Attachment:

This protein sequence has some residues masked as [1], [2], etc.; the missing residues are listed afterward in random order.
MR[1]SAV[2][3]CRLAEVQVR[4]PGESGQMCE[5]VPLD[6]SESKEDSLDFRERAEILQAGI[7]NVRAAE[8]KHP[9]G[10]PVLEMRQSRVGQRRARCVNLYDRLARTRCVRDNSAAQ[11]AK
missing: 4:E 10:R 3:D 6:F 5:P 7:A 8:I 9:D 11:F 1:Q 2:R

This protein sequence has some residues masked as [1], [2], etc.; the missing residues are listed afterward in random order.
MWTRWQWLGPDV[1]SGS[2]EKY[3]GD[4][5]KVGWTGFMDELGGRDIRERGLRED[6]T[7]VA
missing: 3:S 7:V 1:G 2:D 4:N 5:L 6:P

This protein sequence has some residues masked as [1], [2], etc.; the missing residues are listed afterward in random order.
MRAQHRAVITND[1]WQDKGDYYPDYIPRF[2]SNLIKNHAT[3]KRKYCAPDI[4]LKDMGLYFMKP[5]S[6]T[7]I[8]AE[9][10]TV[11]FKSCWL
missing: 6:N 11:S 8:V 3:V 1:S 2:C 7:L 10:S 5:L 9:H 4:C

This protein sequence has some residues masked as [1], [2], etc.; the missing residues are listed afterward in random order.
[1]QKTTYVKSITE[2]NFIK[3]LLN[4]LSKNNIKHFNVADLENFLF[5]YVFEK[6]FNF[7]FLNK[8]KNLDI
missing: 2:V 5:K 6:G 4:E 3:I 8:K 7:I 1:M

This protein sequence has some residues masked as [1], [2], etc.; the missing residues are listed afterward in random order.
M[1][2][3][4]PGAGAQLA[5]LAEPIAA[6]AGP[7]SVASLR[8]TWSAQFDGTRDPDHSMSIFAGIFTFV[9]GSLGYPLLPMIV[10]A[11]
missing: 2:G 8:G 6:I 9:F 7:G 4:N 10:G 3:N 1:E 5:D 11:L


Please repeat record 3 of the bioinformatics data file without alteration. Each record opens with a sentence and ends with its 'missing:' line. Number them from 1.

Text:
This protein sequence has some residues masked as [1], [2], etc.; the missing residues are listed afterward in random order.
MRAQHRAVITND[1]WQDKGDYYPDYIPRF[2]SNLIKNHAT[3]KRKYCAPDI[4]LKDMGLYFMKP[5]S[6]T[7]I[8]AE[9][10]TV[11]FKSCWL
missing: 6:N 11:S 8:V 3:V 1:S 2:C 7:L 10:S 5:L 9:H 4:C